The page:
Chicken, Pumpkin and Hominy Chili

Inspired by the classic Mexican dish pozole, this chili combines dried chipotles and anchos for a deep, earthy tomato-based sauce complemented by the sweetness of pumpkin. The smokiness of the chipotles is increased here by adding ground chorizo sausages; browned at the beginning of the cooking process, they meld invisibly into the sauce, adding a bit of density and lots of flavor.

Chicken, Kale & Pureed Spaghetti Squash with Sage

I first made this meal a few weeks ago when I came home from running errands to a living room filled with three friends (including my boyfriend). I was starving. But I tried to play it cool, pouring myself a whiskey on ice like they were all drinking, and calmly bringing out a tray of toasted squash seeds to munch on — a side project from an earlier experiment I had been doing with a roasted spaghetti squash. Of course, … Read More

Lamb Vindaloo Curry

Vinda-who? Has it been this long since I’ve dined in an Indian restaurant? I suppose so. You see, I’ve been spoiled by always having plenty of Indian friends while growing up that the taste of authentic curry was never too hard to come by. Nowadays though, things have gotten a bit dicey. I’ve long forgotten what many of my favorite types of dishes were called, or what they consisted of. But perhaps the most tragic thing I managed to forget … Read More

Braised Beef Braciole with Sundried Tomatoes & Basil and Roasted Potatoes & Okra

Braciole, or roulade? Such different-sounding words for such similar spirals of meat and filling. The former, I’ve just learned, is merely an Italian American variety of the latter French creation. Because the ingredients I’ve chosen for this one’s filling are more typically Italian than French, though, I’ll go with naming it a braciole.

Meatball Bruschetta alla Puttanesca

This is a leftover dish. It combines leftover ground pork (which I used to make some cilantro-spiked Vietnamese-style meatballs), fresh bread crumbs (aka: all those properly manicured tea sandwich crusts), spicy Thai chiles and fresh thyme (just had some sitting around). Those were some mean ‘balls. They’re neither Sicilian or Italian-American, nor Asian or Asian/Italian fusion — I don’t know what style they would be most influenced by, but “random leftover.”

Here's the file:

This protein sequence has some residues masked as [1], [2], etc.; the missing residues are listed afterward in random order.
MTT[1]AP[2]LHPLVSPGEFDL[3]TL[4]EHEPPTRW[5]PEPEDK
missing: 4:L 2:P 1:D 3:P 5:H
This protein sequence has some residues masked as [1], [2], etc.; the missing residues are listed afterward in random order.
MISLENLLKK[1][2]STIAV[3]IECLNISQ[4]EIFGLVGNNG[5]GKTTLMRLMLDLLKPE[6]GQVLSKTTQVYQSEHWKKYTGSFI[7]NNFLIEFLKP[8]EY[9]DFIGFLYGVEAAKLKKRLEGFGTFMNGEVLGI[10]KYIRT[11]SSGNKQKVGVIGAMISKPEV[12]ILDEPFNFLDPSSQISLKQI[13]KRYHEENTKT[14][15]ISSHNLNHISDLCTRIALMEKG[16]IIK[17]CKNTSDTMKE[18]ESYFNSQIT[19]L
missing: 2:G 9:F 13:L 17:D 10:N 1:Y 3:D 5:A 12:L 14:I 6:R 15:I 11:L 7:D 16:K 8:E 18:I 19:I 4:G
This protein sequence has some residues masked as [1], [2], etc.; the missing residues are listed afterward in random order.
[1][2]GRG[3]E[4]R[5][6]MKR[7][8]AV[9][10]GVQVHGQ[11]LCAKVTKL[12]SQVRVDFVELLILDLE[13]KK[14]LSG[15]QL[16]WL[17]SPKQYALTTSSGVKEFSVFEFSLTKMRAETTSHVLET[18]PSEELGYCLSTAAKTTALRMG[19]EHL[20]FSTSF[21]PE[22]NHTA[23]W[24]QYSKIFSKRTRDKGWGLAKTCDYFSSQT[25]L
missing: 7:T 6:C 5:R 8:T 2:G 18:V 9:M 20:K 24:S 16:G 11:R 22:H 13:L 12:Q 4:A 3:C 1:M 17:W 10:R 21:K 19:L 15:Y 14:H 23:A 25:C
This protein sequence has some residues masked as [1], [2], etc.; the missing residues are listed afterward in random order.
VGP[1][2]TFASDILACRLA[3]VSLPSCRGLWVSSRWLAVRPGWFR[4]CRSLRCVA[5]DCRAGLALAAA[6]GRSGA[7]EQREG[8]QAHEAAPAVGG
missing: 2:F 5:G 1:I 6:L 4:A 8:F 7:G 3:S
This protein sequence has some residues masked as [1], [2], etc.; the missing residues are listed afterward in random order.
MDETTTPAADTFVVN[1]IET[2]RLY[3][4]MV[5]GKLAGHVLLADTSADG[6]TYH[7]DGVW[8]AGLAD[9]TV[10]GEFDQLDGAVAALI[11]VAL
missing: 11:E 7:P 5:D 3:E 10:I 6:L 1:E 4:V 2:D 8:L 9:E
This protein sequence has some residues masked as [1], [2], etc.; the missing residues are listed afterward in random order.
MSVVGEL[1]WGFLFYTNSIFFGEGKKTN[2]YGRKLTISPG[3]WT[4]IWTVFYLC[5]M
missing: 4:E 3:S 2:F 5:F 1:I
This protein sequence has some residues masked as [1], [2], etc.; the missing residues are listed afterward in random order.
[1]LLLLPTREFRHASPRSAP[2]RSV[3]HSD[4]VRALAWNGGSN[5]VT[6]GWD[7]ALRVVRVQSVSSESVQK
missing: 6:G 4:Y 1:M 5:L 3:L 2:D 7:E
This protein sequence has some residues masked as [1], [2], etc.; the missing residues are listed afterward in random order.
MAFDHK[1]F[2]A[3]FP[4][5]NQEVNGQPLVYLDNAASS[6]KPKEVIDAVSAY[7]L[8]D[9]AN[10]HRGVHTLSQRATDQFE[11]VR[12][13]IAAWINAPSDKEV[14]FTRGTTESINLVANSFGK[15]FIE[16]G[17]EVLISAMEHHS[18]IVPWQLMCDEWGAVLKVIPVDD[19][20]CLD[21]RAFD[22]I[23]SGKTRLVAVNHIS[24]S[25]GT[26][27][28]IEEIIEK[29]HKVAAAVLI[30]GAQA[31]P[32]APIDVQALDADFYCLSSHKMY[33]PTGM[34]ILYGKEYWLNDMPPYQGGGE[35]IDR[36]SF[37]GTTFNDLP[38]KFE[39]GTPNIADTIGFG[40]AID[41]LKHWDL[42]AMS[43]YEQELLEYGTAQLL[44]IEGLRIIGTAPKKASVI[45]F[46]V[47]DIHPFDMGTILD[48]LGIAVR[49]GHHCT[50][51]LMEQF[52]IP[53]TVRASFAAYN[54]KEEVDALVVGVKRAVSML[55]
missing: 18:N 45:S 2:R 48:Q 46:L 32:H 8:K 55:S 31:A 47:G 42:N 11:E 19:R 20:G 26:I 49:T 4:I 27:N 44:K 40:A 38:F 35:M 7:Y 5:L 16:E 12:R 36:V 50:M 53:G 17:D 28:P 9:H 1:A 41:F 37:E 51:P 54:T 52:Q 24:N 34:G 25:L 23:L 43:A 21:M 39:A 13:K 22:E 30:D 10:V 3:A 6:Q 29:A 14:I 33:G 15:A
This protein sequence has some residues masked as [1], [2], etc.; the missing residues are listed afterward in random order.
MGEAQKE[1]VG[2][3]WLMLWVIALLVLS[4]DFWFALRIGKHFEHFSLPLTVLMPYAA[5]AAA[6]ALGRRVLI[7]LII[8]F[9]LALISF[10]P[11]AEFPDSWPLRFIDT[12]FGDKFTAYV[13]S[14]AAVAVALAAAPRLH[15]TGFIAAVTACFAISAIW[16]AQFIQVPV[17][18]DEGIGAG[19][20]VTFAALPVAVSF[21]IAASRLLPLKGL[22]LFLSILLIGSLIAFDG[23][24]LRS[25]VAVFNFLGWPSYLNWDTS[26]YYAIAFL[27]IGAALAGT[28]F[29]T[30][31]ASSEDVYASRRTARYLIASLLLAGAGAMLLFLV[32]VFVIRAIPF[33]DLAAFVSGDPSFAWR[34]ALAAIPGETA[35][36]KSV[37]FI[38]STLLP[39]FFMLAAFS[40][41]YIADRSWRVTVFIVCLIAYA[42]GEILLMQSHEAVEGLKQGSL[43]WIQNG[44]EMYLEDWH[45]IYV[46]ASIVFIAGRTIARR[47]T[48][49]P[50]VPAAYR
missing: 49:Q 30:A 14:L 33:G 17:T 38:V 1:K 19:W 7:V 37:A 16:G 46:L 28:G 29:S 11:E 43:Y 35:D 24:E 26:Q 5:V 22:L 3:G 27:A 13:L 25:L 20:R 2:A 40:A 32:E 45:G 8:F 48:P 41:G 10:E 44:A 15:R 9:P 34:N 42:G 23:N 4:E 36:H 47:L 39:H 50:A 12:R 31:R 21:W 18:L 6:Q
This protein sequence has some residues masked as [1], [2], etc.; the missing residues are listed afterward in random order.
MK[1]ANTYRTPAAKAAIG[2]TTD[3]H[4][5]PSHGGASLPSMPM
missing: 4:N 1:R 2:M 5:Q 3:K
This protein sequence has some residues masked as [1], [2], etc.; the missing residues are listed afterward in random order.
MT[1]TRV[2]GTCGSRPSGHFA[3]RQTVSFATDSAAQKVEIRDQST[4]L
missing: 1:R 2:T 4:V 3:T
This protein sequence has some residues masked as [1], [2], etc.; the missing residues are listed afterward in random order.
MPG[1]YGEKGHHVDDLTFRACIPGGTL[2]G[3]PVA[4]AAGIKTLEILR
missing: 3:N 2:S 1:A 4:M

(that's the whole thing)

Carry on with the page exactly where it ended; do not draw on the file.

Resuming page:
Smoky Ancho Chicken & Spinach Chilaquiles

Three words: Smoked Monterey Jack. A creamy composite of dove-complexioned tenderness on the inside, roughed up to a bronze smokehouse char on the outside. Not as piquant as smoked cheddar, or slightly spongy like smoked Gouda. It’s more like a mouthful of pure, cool summer barbecue breeze, the kind that wafts into your window from the neighbors’ yard and tantalizes you like crazy because you’re not invited.

Chicken Fajitas with Jalapeno-Mayonnaise Sauce & Pico de Gallo

There’s always those nights when I’m craving something that feels like it’s from a greasy take-out restaurant. My creations never, thankfully, end up quite as greasy, and I hope it stays that way. I’m not sure that I would even know how to make food as greasy as some restaurants do — is it not trimming globs of fat from meat? Cooking in copious amounts of oil oil slathering butter and mayonnaise from a greasy wand with reckless abandon, like … Read More

Taiwanese Three Cup Chicken

If I had my way with space, I’d have three different types of basil growing in my front yard (okay, my apartment building’s front patch of grass). This would have to include the ubiquitous Italian variety, with its shiny, fat teardrop-shaped leaves. As well as the purple basil which I’ve been eyeing and smelling at Farmer’s Markets but have no idea what it tastes like (it smells like basil). And most direly, a Thai basil plant: a matte, darker green-leaved … Read More

Chicken with Apples and Raisin Couscous

I’ve made similar recipes to this using chicken and olives, or just seafood, but in the aftermath of last weekend’s brunch I found myself with a bagful of apples. Crunching my way through the whole week, I’ve jettisoned the idea of baking (yet another) pie. There’s a lot more versatility in apples than we’ve traditionally credited them with, I think. If applesauce or cider can be used to flavor savory dishes, then why not the fruit’s more assertive, fresher state?

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